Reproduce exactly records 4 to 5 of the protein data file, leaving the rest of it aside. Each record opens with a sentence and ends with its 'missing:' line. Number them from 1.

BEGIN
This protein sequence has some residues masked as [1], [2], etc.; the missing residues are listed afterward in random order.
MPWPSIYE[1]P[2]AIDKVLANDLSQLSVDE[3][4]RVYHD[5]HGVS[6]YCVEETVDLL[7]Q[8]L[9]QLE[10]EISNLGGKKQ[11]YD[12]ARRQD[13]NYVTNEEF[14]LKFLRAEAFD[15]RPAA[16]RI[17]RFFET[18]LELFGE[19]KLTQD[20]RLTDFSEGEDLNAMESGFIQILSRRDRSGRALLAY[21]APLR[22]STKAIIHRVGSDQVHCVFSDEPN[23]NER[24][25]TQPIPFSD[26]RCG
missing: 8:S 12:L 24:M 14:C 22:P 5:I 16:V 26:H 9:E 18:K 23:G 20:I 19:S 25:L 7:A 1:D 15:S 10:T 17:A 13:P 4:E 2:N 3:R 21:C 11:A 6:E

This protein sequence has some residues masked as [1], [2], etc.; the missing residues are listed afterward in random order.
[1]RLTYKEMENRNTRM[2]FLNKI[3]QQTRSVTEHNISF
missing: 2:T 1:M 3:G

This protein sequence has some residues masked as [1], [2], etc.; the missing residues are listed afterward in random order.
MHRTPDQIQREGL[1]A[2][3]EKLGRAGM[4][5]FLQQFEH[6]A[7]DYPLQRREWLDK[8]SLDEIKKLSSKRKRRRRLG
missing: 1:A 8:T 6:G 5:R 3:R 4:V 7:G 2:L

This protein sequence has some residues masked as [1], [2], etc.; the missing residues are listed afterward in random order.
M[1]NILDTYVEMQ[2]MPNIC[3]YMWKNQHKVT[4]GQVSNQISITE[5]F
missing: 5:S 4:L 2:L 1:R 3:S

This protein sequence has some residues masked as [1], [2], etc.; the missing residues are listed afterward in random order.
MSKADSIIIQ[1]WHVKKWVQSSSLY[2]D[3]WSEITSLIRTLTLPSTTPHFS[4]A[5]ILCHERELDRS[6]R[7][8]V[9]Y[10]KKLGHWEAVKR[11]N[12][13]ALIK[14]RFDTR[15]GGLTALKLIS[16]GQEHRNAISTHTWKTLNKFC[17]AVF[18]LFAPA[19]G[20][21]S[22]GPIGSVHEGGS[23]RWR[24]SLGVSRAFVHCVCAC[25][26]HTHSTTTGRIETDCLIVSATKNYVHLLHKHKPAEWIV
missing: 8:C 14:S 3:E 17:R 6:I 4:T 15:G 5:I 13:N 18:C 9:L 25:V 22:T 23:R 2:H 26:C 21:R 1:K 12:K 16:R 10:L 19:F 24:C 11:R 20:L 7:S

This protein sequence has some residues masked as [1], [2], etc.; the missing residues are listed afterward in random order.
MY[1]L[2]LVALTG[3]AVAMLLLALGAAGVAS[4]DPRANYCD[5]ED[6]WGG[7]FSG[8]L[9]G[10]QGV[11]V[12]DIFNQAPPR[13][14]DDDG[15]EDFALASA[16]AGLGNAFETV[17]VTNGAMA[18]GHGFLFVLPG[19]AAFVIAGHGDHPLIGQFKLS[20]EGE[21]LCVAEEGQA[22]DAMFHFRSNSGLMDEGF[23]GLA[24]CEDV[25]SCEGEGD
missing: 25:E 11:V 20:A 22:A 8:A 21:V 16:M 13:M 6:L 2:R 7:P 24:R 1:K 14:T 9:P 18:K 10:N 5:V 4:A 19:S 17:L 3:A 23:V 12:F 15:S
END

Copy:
This protein sequence has some residues masked as [1], [2], etc.; the missing residues are listed afterward in random order.
M[1]NILDTYVEMQ[2]MPNIC[3]YMWKNQHKVT[4]GQVSNQISITE[5]F
missing: 5:S 4:L 2:L 1:R 3:S

This protein sequence has some residues masked as [1], [2], etc.; the missing residues are listed afterward in random order.
MSKADSIIIQ[1]WHVKKWVQSSSLY[2]D[3]WSEITSLIRTLTLPSTTPHFS[4]A[5]ILCHERELDRS[6]R[7][8]V[9]Y[10]KKLGHWEAVKR[11]N[12][13]ALIK[14]RFDTR[15]GGLTALKLIS[16]GQEHRNAISTHTWKTLNKFC[17]AVF[18]LFAPA[19]G[20][21]S[22]GPIGSVHEGGS[23]RWR[24]SLGVSRAFVHCVCAC[25][26]HTHSTTTGRIETDCLIVSATKNYVHLLHKHKPAEWIV
missing: 8:C 14:S 3:E 17:R 6:I 4:T 15:G 5:I 13:N 18:C 9:L 25:V 22:T 23:R 2:H 26:C 21:R 1:K 12:K 16:R 10:L 19:F 24:C 11:R 20:L 7:S